Waterleaf is a vegetable that’s known by many names. Its names include Ceylon spinach, Florida spinach, Surinam Purslane, cariru, and more. Even its scientific name is up for debate. Both Talinum fruticosum and Talinum triangulare are used. Regardless of what it’s called, it’s crunchy, tangy, and nutritious.
Waterleaf can grow to 5 feet by some accounts, and has simple pink flowers. It is an excellent source of iron, zinc, and molybdenum.
While waterleaf is native to the Americas and the Caribbean, it has been cultivated in many places across the world.
Waterleaf is extremely nutritious. However, it is also high in oxalate. Oxalate is a natural chemical found in foods like spinach, rhubarb, beets, sweet potatoes, and waterleaf. For those with kidney disorders, oxalate may contribute to kidney stones.
Up to 50 percent of the soluble (dissolves in water) oxalate can be removed through blanching or cooking. Cooking can also remove lectins from waterleaf. Lectins are generally harmless, but they can interfere with the body’s ability to absorb micronutrients like calcium, iron, and zinc.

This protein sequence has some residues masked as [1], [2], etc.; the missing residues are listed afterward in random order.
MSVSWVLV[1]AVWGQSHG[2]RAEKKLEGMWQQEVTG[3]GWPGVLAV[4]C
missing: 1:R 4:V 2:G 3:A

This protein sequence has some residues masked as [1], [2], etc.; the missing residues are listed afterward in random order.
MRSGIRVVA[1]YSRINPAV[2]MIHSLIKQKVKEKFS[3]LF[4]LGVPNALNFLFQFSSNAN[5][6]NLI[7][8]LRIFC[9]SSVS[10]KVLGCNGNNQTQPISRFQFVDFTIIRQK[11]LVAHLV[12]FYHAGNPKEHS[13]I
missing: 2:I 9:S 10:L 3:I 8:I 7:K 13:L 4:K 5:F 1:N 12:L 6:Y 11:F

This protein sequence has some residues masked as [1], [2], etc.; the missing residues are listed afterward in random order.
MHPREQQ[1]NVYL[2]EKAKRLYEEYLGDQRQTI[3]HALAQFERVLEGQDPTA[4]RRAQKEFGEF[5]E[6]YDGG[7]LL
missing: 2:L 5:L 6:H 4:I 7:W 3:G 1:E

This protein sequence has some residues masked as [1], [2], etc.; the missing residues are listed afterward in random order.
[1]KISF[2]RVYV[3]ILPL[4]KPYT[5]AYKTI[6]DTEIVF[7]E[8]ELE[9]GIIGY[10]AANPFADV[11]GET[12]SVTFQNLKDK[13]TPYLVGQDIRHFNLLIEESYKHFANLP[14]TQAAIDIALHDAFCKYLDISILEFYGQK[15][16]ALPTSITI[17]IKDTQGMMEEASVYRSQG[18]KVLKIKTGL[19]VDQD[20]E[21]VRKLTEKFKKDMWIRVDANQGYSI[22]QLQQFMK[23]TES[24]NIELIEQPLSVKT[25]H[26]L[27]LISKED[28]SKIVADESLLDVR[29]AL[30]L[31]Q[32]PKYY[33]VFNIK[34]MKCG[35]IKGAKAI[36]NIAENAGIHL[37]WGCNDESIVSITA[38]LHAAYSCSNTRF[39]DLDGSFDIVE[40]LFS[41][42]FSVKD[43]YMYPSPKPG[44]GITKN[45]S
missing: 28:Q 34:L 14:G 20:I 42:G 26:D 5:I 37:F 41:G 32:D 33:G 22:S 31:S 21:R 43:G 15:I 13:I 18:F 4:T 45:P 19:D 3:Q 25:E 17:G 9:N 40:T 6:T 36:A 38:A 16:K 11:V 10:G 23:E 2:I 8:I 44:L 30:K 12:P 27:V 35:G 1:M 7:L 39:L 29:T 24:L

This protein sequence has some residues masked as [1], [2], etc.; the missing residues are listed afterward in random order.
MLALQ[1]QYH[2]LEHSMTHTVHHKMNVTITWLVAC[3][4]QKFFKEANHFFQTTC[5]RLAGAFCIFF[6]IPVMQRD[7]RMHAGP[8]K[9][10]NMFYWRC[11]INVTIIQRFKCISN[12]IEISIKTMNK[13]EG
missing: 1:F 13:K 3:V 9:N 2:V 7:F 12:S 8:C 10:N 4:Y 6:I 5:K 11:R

Some of the health benefits of waterleaf include:
Waterleaf is an excellent source of calcium and phosphorus, both of which are essential for healthy bones. In fact, some research has shown that taking calcium without phosphorus does very little for bone strength. The two elements appear to work together. They are especially good for helping women over 60 who are already suffering from osteoporosis.
Maintaining sufficient levels of vitamin A is essential for healthy eyes. Research indicates that vitamin A can slow the progression of retinal disease, reduce the risk of cataracts, and improve low-light vision. Waterleaf is a good source of vitamin A.